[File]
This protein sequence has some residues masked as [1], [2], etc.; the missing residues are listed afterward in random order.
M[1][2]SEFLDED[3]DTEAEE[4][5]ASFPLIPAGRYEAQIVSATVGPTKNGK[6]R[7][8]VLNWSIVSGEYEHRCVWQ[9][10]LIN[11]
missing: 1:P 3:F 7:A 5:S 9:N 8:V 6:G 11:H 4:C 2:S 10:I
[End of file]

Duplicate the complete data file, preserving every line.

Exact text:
This protein sequence has some residues masked as [1], [2], etc.; the missing residues are listed afterward in random order.
M[1][2]SEFLDED[3]DTEAEE[4][5]ASFPLIPAGRYEAQIVSATVGPTKNGK[6]R[7][8]VLNWSIVSGEYEHRCVWQ[9][10]LIN[11]
missing: 1:P 3:F 7:A 5:S 9:N 8:V 6:G 11:H 4:C 2:S 10:I